Upstream Pumping Improves the Total Running Cost of Mechanical Seals

April 4, 2023 | 10 minute read


How Upstream Pumping Technology Works

Upstream Pumping (USP) is a seal face technology unique to John Crane, which adds the spiral grooves, commonly seen in non-contacting gas seals, to the inboard seal of a dual mechanical seal running on a liquid barrier fluid. The grooves draw in the barrier fluid and pressurize it as it reaches the tips of the grooves. This pressurization has the combined effect of causing the seal faces to ‘lift off’ each other, running with zero contact, and it can cause a low-pressure barrier fluid to leak backward by being pushed into a high-pressure process stream.

More information on this novel technology, including a video showing the operation of the spiral grooves, can be found here.

Upstream Pumping uses spiral groove technology to provide distinct operational advantages
USP Spiral Groove Spiral chart Upstream Pumper

The non-contacting seal face and unique pumping technology create several benefits for the operator of these seals.

No Flush Required

Mechanical seals have friction between the rotating and stationary seal faces. This friction generates heat that must be removed from the seal area. This is traditionally done by inducing a flow of fluid over the seal faces. The simplest and most common way to achieve this is to flush the seal chamber with a continuous flow of clean fluid. This could be a small amount of the pump process fluid that has been routed back to the seal chamber from a higher-pressure line, or an external supply of clean fluid may be flushed directly into the seal chamber.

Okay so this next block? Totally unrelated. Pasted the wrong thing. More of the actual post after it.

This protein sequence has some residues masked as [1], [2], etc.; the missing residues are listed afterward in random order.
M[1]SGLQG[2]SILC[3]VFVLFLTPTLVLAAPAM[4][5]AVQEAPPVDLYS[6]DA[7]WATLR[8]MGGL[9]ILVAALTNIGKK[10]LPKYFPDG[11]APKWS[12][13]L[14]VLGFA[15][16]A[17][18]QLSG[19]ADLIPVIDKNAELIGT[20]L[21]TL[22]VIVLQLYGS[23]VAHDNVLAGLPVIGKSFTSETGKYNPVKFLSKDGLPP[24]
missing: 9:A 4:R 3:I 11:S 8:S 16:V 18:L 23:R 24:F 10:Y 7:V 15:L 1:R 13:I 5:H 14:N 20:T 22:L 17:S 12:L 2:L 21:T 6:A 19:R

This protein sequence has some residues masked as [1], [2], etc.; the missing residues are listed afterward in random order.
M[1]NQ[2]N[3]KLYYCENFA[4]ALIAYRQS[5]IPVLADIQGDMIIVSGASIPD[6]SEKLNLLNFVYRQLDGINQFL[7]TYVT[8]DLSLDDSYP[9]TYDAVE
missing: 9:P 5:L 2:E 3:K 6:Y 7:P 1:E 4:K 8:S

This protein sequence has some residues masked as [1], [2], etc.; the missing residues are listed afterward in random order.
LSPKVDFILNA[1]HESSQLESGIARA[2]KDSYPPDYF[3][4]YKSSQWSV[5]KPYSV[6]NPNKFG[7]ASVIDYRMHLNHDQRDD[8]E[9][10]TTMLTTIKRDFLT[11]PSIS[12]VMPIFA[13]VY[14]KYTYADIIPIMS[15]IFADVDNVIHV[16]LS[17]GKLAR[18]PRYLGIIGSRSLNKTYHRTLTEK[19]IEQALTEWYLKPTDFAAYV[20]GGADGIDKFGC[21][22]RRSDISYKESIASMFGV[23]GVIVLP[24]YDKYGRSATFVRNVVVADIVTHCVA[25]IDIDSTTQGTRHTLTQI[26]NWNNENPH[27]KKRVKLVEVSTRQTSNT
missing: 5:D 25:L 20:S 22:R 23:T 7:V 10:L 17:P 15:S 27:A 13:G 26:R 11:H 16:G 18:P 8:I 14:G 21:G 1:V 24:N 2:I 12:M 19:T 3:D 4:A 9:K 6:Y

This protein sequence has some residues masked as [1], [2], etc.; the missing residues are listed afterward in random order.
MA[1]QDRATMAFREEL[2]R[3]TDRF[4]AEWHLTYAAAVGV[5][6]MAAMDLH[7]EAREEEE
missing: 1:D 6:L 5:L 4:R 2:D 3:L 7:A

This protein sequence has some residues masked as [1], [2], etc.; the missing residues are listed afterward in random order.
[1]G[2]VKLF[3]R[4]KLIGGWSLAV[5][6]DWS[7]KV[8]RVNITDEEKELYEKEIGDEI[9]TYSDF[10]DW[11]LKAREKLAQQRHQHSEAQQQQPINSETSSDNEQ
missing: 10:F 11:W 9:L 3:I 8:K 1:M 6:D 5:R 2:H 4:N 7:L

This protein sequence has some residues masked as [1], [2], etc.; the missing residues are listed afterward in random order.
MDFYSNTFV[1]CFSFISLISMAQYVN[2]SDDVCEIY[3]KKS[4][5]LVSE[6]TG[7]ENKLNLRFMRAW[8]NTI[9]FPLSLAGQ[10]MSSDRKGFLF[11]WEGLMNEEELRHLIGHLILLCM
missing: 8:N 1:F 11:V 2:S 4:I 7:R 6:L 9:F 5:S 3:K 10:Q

For abrasive or slurry services, suspended solids must be kept away from the seal faces. This is another reason that an external clean flush may be required at a flow rate high enough to expel solids from the seal chamber.

The non-contacting inboard faces of a USP seal operate with much less friction. With much less heat to be removed, a seal chamber flush is not required.

In addition, the leakage profile of USP seals allows them to be constructed in a face-to-back arrangement where the sensitive seal components are isolated from the process fluid. The faces are lubricated by the clean barrier fluid, so there is no concern about the abrasives damaging the seal faces. Therefore, no seal chamber flush is required.